Even though Indian national coach Roelant Oltmans did a Nostradamus by correctly predicting that both the semi-finals might go all the way to shoot-outs, the Dutch man refused to pick the winner of the Asian Champions Trophy final, which will be played between India and Pakistan on Sunday. "You cannot predict a final, especially between India and Pakistan but this is an Indian side that plays best under pressure," he said. "Whenever we are down, the players create something and we are over the line." Oltmans would be eager to deliver the trophy to Indian fans. "I know its Diwali and I hope we give a wonderful gift to the hockey fans who would be watching the final."
In a way, the pressure will be more on India — a higher ranking of 6th against Pakistan’s 13th — which makes India favourites. Meanwhile, Pakistan have nothing to lose and everything to gain in the final. "We do respect India," said Pakistan coach Khawaja Junaid. "A victory would be great for Pakistan hockey but we know it’s a tough match against the best team in Asia."
An India-Malaysia final would have been a raucous atmosphere but after the 3rd/4th match between Korea and Malaysia, the final could be a sedate affair for the local fans. On the pitch, the pressure will be enormous for both the teams to deliver, and India-Pakistan matches are a delight to watch as both teams are loathe to lose to each other. Junaid is confident it will not be a defensive affair. "I think both teams like to play good, exciting hockey and that is what the final will be." The Pakistan coach has been vocal about his team playing exciting hockey "as that’s what the fans come to watch."
But beyond the ‘exciting’ bit is the need to win. After the 2014 Asian Games gold medal, where India beat Pakistan in the final thanks to heroics by PR Sreejesh in the shoot-out, India have not won anything of note, unless you count in the World League bronze medal won at Raipur. And the team would desperately want to lift the trophy they last won in 2011, the tournament's inaugural year in Ordos. Amazingly, even that year, the final went to a shoot-out and had Sreejesh making a couple of saves that won India the trophy. On Saturday, in the semi-final against South Korea, it was the Indian captain Sreejesh who pulled off the victory, stopping the fifth and crucial shot in the shoot-out.
Even though at this stage, headlines and conversations swirl around Sreejesh, this Indian team might just deliver on the strength of their forward line. Akashdeep Singh, who always gives you the giddy feeling of watching a player skate on ice, so wonderful are his talents and positioning strength that the final might just be his night. Nikkin Thimmaiah came close against South Korea and has been constantly driving the attacks but hasn’t been able to close out goals. SK Uthappa, the captain against South Korea in the semis, had two clear cut opportunities but hundredth of a second delay in the shot is usually enough to have the South Koreans cutting off any goal-bound moves.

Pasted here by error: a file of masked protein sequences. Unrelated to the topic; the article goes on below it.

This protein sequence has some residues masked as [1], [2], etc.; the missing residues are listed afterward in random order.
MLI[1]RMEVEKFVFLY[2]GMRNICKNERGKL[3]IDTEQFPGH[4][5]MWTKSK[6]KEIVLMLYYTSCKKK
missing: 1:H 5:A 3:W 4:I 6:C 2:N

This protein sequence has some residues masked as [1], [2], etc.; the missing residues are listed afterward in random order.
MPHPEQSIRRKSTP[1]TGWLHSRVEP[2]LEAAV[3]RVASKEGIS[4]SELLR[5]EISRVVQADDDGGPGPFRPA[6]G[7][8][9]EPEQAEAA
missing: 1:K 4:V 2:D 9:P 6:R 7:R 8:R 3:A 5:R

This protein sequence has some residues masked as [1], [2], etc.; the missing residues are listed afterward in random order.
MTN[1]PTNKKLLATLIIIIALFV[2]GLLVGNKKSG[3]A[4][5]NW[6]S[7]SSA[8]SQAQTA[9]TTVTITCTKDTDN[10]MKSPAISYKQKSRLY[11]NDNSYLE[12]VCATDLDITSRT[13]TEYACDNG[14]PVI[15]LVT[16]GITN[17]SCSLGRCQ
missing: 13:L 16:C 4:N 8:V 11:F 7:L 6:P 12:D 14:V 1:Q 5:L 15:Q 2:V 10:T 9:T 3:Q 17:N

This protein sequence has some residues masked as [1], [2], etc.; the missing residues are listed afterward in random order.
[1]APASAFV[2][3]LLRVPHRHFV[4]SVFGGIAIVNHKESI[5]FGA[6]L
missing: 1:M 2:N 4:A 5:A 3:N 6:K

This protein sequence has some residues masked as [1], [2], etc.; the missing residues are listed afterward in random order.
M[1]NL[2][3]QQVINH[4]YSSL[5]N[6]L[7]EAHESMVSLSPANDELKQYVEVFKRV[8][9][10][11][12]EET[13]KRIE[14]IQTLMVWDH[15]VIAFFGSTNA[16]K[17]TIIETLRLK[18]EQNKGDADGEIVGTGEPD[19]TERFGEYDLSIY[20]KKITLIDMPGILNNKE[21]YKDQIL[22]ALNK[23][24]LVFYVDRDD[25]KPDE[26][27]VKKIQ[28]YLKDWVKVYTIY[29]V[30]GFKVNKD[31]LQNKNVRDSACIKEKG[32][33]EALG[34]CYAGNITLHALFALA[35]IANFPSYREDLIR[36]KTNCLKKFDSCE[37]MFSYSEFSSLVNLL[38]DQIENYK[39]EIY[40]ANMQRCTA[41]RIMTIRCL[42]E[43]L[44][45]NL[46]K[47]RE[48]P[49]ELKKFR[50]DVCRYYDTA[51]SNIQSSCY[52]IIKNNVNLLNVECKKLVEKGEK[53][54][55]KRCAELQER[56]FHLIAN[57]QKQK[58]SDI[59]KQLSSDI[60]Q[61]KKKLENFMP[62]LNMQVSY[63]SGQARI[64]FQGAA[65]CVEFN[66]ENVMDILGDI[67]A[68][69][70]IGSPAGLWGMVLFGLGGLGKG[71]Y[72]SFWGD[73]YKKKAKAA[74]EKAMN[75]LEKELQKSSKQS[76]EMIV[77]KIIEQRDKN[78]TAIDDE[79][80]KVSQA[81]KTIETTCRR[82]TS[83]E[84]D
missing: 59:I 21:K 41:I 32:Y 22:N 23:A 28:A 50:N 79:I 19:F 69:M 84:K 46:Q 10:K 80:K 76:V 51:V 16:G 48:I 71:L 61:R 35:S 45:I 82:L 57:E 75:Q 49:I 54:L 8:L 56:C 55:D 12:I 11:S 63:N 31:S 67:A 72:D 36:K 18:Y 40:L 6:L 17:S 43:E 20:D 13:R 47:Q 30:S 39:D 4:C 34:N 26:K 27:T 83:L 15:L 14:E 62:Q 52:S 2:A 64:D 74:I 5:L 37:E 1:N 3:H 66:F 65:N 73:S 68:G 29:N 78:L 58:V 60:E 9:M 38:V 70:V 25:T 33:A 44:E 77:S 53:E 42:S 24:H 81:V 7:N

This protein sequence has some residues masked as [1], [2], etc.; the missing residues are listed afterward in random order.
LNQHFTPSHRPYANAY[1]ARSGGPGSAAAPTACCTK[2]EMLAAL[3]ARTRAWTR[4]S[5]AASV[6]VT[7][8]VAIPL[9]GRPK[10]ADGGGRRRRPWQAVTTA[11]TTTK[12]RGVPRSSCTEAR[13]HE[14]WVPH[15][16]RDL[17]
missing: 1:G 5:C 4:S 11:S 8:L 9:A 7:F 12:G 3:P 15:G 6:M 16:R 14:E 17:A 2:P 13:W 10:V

Pakistan’s defensive structure is not as strong as South Korea. With all due respect, Junaid is no Paul Lissek. But Pakistan’s fighting spirit is second to none. Their resilience is tough to break and India need to get goals to feel safe, field or penalty corners don’t matter. Pakistan always have the capability of striking back, especially from the flanks. In the group match against India, they led 2-1 against the run of play till India found reserves, which finally gave them a 3-2 victory. It was a hard-fought match, with neither of the teams yielding even an inch.
Oltmans admitted that he was happy with Sardar Singh coming back into form. "He has been off-colour and he made a great move which resulted in the equalizer and I am happy with his performance." In the final of the 2014 Asian Games, Sardar had a good game against Pakistan, creating play for the forwards. Though Oltmans might play him in a more defensive position to cut off the crosses from the Pakistan midfield, the former Indian captain might have gotten a confidence boost after his display against South Korea. His first goal in the shoot-out showed that he still doesn’t get rattled by high-pressure situations.
The Indian defence has been strong and more effective when pressing from the back. But sometimes, like twice on Saturday, Rupinder Pal Singh and Jasjit Singh Kular gave away two goals off two errors. It’s unfortunate because both these players have been magnificent in the games till now. Kular has been a driving force and pushes his way through the midfield like a battering ram while Rupinder has eleven goals in the tournament. His runs from the right flank while overlapping Pradeep Mor have been excellent. India will need to iron their defensive issue out and Sardar holding the ball in defence could be a better idea at the moment.
Pakistan's Muhammad Rizwan Sr and Qadir Arslan have the skills to turn around moves inside the Indian striking circle. They have the snap shot and that’s what Sreejesh needs to watch out for. Apart from being outstanding in the shoot-out and on penalty corners, Sreejesh has displayed a weakness on the snap shot coming from an angle. It happened against South Korea in the semis and against Pakistan in the earlier group match. The Indian captain is a tough cookie and replays would already have been shown to him.
Over the years, India and Pakistan have played 28 finals with India winning 12 and Pakistan 16. In overall matches, Pakistan hold a clear edge winning 82 while India have won 54, and drawn 30 from a total head-to-head of 166 matches played. Irrespective of the stats, the Asian Champions Trophy will be won and held by the team that soaks in the pressure.
When to watch: 6 PM IST on 30 October
Where to watch The match will be broadcast on Star Sports 4 and HD4. Online, you can stream it live on Hotstar.com.
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Updated Date: Oct 30, 2016 11:45:00 IST